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During Thanksgiving break my first year at Harvard, my father came home from work to ask a question that had been bothering him all day. "Is it true that you have to watch lectures on TV and that professors at Harvard don't even teach undergraduates?" he asked, annoyed that his colleague had made disparaging comments about what he considered the best college in America. "Dr. Smith says his daughter Maria isn't even going to apply to Harvard for that reason and that she'd rather go to Yale".
"No it's not true. Professors do teach. And though my Ec 10 class has 900 students, I still don't have to watch the lectures on TV," I responded. (I listen to them weeks later on tape cassettes at Boylston, I added silently in my head).
I was too lazy to say `I told you so' and that my fears about Harvard had sort of come true--my fear, that is, that the list of core courses taught by big name professors advertised in the application booklet as proof of professorial invovement in undergraduate life through the Core was just a clever way of allowing the College to answer in the affirmative that "Yes, professors do teach undergraduates".
You see, by that time, I had passively accepted the fact that, unless I summoned the courage to accost a professor during office hours, I would never know a tenured member of the University nor would he or she ever know my work. (For all our parents know, we could just as well buy the videotapes of Harvard lectures that people are marketing in high brow magazines these days.)
I understood how the system worked--that unproven graduate students, possessed of varying degrees of familiarity with the course matter and instructional ability, would always decide my academic fate. They were the ones who would re-teach the lecture we had heard the professor read earlier that week. They were the ones who would grade my tests and my papers. In fact, unless I had roommates proofread my papers, teaching fellows would be the only ones to read my papers at all.
To a certain extent, sections haven't been that painful. I've had a little luck in getting assigned to sections led by highly competent and intelligent graduate students. In 20 or 30 years, when they have electrified students at other institutions, they might even make it to full faculty members here. The good TFs, of course, have been able not only to clarify points in lecture, but also to have challenged my understanding and analyses of those topics. They have been able to lead and mediate excited discussions between all members of the class, rather than redeliver the professor's lecture.
The key to the success of the section I thought, was the size. The small classrooms in Sever and Robinson Halls were the compensation for sitting in a crowded lecture hall with, as the Confidential Guide and everyone else likes to put it, "300 of your closest friends". A small group, obviously, facilitates discussion, intellectual stimulation and personal attention. And, in a small group, everyone has to talk.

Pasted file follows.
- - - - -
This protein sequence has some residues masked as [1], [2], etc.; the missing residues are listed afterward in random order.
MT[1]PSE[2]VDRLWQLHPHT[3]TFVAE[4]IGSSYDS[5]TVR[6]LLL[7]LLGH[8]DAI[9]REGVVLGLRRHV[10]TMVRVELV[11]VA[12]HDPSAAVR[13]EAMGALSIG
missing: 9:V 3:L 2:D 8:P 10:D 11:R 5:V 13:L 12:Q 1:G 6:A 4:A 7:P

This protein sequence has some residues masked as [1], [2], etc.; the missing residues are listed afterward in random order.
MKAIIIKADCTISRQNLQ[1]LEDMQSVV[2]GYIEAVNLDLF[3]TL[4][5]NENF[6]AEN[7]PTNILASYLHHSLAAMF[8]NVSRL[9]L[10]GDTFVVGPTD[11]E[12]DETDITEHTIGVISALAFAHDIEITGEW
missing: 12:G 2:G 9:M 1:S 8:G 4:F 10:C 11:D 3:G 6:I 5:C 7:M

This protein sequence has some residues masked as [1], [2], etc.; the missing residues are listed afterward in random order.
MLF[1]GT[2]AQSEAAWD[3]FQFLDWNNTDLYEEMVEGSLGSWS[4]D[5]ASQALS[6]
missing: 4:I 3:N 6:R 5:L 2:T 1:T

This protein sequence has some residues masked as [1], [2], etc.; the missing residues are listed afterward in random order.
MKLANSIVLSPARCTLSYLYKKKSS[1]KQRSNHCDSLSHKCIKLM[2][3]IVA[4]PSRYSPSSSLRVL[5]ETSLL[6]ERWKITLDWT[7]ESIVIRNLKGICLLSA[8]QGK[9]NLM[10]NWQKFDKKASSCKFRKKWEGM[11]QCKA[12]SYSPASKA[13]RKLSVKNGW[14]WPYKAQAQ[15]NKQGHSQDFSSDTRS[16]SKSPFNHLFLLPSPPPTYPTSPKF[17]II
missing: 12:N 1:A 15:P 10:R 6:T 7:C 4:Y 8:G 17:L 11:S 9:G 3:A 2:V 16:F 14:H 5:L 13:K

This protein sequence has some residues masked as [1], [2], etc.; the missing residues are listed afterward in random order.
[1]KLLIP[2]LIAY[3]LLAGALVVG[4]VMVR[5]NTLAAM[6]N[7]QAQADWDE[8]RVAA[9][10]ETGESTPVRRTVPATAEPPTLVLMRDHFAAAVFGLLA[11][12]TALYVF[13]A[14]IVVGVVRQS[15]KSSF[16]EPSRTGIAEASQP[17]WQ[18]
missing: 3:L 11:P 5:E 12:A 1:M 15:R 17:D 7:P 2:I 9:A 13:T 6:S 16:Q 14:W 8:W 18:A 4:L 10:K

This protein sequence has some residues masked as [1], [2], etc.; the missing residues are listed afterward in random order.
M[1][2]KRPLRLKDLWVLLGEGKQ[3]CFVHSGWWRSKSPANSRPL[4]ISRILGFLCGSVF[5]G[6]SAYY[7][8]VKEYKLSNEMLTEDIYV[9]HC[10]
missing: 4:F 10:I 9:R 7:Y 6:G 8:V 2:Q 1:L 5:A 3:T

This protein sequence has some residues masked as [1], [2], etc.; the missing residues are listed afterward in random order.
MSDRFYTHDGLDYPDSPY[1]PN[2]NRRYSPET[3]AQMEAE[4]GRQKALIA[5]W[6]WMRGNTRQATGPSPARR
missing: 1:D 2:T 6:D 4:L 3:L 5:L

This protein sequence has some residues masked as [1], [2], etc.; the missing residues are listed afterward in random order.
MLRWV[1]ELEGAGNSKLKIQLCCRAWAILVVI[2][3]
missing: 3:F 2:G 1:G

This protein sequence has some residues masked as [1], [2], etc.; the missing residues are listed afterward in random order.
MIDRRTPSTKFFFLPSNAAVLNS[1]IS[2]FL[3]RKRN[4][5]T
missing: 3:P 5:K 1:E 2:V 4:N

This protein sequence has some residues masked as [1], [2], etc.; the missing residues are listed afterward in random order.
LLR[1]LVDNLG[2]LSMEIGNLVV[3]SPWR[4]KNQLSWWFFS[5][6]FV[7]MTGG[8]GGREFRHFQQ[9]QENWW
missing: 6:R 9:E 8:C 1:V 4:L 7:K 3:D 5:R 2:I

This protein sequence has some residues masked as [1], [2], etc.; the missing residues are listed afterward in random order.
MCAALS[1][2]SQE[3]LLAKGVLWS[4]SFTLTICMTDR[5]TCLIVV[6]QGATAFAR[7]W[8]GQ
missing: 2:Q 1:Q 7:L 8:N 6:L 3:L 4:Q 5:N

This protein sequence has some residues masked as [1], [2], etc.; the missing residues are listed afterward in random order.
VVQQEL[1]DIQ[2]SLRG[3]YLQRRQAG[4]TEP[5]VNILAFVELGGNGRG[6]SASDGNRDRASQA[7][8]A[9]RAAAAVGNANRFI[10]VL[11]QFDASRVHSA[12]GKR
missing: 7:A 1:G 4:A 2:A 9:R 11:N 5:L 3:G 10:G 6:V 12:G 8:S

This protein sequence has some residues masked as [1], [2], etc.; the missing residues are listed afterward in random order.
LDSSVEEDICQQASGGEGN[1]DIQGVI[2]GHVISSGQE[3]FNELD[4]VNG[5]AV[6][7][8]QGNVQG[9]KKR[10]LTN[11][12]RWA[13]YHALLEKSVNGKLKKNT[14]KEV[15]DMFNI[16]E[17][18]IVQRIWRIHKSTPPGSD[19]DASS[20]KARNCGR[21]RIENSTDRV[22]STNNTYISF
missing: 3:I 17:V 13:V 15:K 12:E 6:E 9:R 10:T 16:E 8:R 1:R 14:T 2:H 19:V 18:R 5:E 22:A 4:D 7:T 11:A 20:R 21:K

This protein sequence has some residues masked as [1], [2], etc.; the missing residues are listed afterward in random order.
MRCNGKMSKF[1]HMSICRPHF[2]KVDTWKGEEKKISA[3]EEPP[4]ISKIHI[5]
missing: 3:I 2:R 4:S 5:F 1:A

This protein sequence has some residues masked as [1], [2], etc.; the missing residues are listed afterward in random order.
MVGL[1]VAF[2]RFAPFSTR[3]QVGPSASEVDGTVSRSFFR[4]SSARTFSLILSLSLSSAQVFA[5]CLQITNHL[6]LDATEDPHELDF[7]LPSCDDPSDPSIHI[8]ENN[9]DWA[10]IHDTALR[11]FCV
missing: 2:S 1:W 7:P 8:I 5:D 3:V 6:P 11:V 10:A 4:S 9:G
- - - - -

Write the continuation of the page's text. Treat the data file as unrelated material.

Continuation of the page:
But this spring, I noticed a disturbing trend. My section for Bernard Bailyn's Historical Studies B-31 was huge. Approximately 20 of us sat in desks arranged in a giant horseshoe around our hapless TF. Had we been more alert, we could easily have organized a thrilling game of "Red Rover" or "Keep Away" during our mind-numbingly dull discussions of the Stamp Act.
This fall my Core section has also pushed the distinction between "section" and an unpopular lecture course. At least the section was packed for the first two meetings. Last week, our ranks had shrunk to 15, but that was because, I suspect, we had a paper due that day.
Last week, I found out that larger section sizes were actually the result of a mandate from the University making the crowding acceptable. Needless to say, I was more than shocked or annoyed when I heard that the minimum section size for core classes had been raised to 17.
In raising the minimum, Harvard is taking away the one compensation we have for suffering in crowded lecture halls just so we can say to our parents that "Yes, professors do teach undergraduates" when really they're just lecturing to us.
Harvard students are highly intelligent, selfmotivated beings. No one will say that we are lacking in aggression. But we still need a little nuturing, at least from a graduate student.
Maybe I was spoiled in high school. I attended a small private girls' school where class sizes rarely entered the double digits. If class size ever, heaven forbid, enter the teens as it did in AP English and biology, an angry editorial would appear in our school paper.
And now here I am at a far more prestigious institution where my parents are paying three times what they paid to send me to high school and, in many ways, I am getting a less than stimulating academic experience.
A standard of 17 students in a core section is just too big, especially when you consider that section-size always goes over the set figure. "Filled to capacity" in the Core doesn't mean 17, it means something closer to 20 or 25. We try to set such high standards for academic excellence at Harvard that it is a shame to see the University waste our learning opportunities for easier housekeeping. The size of Core sections at Harvard is definitely one standard that should not get any higher.
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